|Scientific Name:||Hylochoerus meinertzhageni|
|Species Authority:||Thomas, 1904|
|Taxonomic Notes:||Three subspecies are provisionally recognized, following Grubb (1993, 2005) and d'Huart and Kingdon (in press): H. m. ivoriensis, which occurs as isolated populations from Guinea to southern Ghana; H. m. rimator, which ranges from south-east Nigeria to eastern DR Congo; and the nominate H. m. meinertzhageni (the true Giant Forest Hog), which occurs as scattered populations from the Albertine Rift Highlands of eastern DR Congo to the Kenyan Rift Valley.|
|Red List Category & Criteria:||Least Concern ver 3.1|
|Assessor(s):||d'Huart, J.P. & Klingel, H.|
|Reviewer(s):||Leus, K. ( Pig, Peccary & Hippo Red List Authority) & Hoffmann, M. (Global Mammal Assessment Team)|
Listed as Least Concern as the species is relatively widespread, sometimes locally abundant with a high reproductive potential, and, although it is subject to hunting in many parts of its range, it is not believed to be declining at a rate that would merit it being listed in Near Threatened or a threatened category.
|Previously published Red List assessments:||
|Range Description:||The Forest Hog has a range similar in many respects to the Bongo Tragelaphus eurycerus, being distributed in scattered populations throughout undisturbed tracts of lowland rainforest in West Africa and on the right bank of the Congo River, and also present in highland mixed forests of the Albertine Rift, and in isolated montane forests in Kenya and Ethiopia (d'Huart and Kingdon in press). The species is believed to be extinct in Equatorial Guinea (Rio Muni), and there have been no records of Forest Hog from Rwanda since the late 1980s (B. Dowsett pers. comm.), though they may possibly survive in Nyungwe Forest (d'Huart and Kingdon in press).|
Native:Cameroon; Central African Republic; Congo; Congo, The Democratic Republic of the; Côte d'Ivoire; Ethiopia; Gabon; Ghana; Guinea; Kenya; Liberia; Nigeria; Sierra Leone; South Sudan; Uganda
Regionally extinct:Equatorial Guinea (Equatorial Guinea (mainland))
|Range Map:||Click here to open the map viewer and explore range.|
|Population:||Generally occurs at low density over most of its range, but may be locally abundant and sometimes occurs at high densities. d'Huart (1978) recorded densities of 0.4/km² in Garamba National Park to 2.6 /km² in the central plain of Virunga National Park. On the Mweya Peninsula, Queen Elizabeth National Park, Uganda, density was reported as >10 km² in 1999. However, Klingel and Klingel (2004) subsequently recorded a 30% fall in the density mainly as a result of predation; this population had subsequently declined further and is now close to extinction (H. Klingel pers. comm. 2007).|
|Current Population Trend:||Decreasing|
|Habitat and Ecology:||Throughout its range, the Forest Hog inhabits a wide variety of forest types, ranging from subalpine areas and bamboo groves through montane to lowland and swamp forests, galleries, wooded savannas and post-cultivation thickets. It shows a preference for a convenient and permanent water source, thick understorey cover in some parts of the home range, and a diversity of vegetation types (d'Huart and Kingdon in press).
Adult size and sexual maturity are reached by both males and females at 18 months; life tables suggest an average life expectancy of 3.5 years and an average life span of five years, with a maximum of 18 years (d’Huart 1978).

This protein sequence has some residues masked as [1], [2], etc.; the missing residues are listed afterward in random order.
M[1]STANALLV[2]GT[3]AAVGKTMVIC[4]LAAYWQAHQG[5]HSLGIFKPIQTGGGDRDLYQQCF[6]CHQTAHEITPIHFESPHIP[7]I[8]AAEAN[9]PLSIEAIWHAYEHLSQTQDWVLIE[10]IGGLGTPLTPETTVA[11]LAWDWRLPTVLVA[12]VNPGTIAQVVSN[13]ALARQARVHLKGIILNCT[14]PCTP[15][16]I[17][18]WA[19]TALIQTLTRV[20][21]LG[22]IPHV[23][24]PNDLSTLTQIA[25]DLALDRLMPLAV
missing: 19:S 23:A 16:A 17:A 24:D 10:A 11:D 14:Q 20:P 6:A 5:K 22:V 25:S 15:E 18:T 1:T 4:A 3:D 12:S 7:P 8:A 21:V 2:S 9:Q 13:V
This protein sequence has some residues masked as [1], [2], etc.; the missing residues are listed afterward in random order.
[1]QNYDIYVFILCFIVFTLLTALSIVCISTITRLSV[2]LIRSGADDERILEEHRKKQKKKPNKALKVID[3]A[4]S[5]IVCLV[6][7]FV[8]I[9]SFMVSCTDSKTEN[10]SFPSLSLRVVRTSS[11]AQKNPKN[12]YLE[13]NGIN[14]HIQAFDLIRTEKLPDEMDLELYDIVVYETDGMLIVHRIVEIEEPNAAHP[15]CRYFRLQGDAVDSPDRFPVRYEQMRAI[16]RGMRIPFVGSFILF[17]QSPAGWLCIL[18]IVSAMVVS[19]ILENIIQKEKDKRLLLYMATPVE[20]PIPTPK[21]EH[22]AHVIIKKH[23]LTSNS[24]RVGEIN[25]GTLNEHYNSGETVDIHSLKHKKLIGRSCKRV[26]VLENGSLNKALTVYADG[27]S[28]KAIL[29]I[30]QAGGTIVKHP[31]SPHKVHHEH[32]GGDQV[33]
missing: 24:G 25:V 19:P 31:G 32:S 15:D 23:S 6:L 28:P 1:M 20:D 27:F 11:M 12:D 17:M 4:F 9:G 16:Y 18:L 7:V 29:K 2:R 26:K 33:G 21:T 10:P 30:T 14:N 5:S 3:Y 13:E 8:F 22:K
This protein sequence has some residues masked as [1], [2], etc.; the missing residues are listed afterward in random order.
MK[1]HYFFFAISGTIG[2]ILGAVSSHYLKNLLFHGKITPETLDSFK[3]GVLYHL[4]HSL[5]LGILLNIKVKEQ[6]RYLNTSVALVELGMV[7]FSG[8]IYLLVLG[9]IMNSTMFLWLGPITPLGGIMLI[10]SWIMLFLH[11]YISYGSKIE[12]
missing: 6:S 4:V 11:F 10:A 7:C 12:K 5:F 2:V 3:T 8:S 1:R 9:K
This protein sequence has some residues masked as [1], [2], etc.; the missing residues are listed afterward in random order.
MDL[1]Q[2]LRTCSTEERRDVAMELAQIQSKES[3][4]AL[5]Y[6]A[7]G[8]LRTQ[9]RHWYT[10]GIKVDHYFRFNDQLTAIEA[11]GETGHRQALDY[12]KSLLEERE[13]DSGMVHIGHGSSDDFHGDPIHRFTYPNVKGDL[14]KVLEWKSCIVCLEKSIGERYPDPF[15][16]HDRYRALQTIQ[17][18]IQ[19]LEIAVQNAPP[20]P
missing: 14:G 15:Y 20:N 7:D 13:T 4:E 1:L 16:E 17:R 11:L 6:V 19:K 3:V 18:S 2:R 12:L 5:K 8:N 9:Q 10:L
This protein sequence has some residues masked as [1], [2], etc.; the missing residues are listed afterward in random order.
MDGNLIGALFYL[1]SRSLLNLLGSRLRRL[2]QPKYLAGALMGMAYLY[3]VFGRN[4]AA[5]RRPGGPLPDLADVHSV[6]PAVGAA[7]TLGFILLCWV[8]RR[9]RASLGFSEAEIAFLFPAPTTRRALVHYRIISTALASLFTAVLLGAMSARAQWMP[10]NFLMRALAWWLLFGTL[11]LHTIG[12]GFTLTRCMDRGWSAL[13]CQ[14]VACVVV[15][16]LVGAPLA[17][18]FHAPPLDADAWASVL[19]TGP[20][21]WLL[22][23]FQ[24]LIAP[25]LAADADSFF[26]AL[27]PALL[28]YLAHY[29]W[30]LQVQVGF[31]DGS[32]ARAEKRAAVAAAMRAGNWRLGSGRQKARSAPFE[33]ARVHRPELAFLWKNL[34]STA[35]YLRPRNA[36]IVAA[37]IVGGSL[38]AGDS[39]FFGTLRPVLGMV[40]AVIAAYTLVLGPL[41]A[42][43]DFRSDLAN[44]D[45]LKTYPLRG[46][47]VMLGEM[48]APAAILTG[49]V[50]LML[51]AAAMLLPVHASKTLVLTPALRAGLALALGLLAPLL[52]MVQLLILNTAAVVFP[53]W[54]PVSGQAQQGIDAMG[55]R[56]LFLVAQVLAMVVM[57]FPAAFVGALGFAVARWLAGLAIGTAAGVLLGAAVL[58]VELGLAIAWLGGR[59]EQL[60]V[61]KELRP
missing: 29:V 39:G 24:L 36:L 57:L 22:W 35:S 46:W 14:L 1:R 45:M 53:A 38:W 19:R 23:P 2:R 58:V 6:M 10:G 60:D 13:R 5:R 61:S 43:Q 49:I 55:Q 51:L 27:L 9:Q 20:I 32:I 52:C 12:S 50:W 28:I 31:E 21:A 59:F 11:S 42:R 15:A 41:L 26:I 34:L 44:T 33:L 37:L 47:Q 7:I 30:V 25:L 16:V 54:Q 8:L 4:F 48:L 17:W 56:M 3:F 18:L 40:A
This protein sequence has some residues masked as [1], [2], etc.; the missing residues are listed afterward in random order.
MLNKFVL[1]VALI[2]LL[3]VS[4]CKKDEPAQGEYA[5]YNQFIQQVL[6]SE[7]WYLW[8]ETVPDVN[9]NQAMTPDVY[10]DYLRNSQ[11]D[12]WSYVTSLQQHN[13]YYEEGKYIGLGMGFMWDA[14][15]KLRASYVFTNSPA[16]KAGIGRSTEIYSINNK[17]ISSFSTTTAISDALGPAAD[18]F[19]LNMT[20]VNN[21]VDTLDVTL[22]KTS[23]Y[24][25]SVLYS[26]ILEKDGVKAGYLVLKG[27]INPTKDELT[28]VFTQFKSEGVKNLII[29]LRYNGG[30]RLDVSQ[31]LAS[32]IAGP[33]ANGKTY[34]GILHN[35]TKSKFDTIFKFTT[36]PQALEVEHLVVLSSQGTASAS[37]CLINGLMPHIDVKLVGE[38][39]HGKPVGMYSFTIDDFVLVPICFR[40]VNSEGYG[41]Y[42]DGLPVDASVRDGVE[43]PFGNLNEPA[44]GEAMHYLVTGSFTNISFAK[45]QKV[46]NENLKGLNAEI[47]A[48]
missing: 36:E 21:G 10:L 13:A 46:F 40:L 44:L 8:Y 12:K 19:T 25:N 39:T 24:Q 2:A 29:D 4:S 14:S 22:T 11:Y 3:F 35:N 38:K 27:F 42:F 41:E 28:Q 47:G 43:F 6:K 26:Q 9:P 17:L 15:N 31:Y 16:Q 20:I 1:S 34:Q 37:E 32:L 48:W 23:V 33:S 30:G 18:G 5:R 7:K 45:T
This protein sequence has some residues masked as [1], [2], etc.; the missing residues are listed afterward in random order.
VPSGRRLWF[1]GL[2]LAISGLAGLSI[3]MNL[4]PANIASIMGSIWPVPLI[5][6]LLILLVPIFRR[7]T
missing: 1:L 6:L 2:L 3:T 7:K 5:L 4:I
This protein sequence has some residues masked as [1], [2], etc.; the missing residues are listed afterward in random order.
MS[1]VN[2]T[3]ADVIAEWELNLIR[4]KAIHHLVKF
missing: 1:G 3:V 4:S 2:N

|Major Threat(s):||Forest Hogs are very vulnerable to deforestation and, to a lesser extent, to hunting for food. In some areas of the Congo Basin, Forest Hogs are avoided by shotgun hunters because their flesh is considered to have an unpleasant taste, but this is by no means a widespread aversion (d'Huart and Kingdon in press). Hogs are sometimes caught in snares and the meat is smoked to conceal its origin and sent to urban markets (R. Ruggiero, in d'Huart and Kingdon in press).|
|Conservation Actions:||Forest Hogs occur in a number of protected areas, including: Sapo N.P. (Liberia); Taï N.P. (Côte d’Ivoire); Bia N.P. (Ghana); Minkebe N.P. (Gabon); Odzala N.P. (Congo Republic); the Sangha Tri-National complex (CAR, Congo, Cameroon); Maiko N.P., Virunga N.P. and Kahuzi-Biega N.P. (DR Congo); Ruwenzori N.P. and Queen Elizabeth N.P. (Uganda); Aberdares N.P. and Mt Kenya N.P. (Kenya); and Bale Mountains N.P. (Ethiopia).|
D'Huart, J. P. 1978. Écologie de l'hylochère (Hylochoerus meinertzhageni Thomas) au Parc National des Virunga. Exploration PNV. Deuxième Série. Fondation pour Favoriser les Recherches Scientifiques en Afrique. Bruxelles.
D'Huart, J. P. and Kingdon, J. In press. Hylochoerus meinertzhageni. In: J. S. Kingdon and M. Hoffmann (eds), The Mammals of Africa, Academic Press, Amsterdam, The Netherlands.
Grubb, P. 1993. The Afrotropical Suids Phacochoerus, Hylochoerus and Potamochoerus - Taxonomy and Description. In: W. L. R. Oliver (ed.), Pigs, peccaries and hippos. Status survey and conservation action plan, pp. 66-75. IUCN/SSC Pigs and Peccaries Specialist Group and IUCN/SSC Hippo Specialist Group, Gland, Switzerland.
Grubb, P. 2005. Artiodactyla. In: D.E. Wilson and D.M. Reeder (eds), Mammal Species of the World. A Taxonomic and Geographic Reference (3rd ed), pp. 637-722. Johns Hopkins University Press, Baltimore, USA.
Klingel, H. and Klingel, U. 2004. Giant Forest Hog Hylochoerus meinertzhageni in Queen Elizabeth National Park, Uganda. Suiform Soundings 4(1): 24-25.
|Citation:||d'Huart, J.P. & Klingel, H. 2008. Hylochoerus meinertzhageni. The IUCN Red List of Threatened Species 2008: e.T41769A10536399. . Downloaded on 28 May 2016.|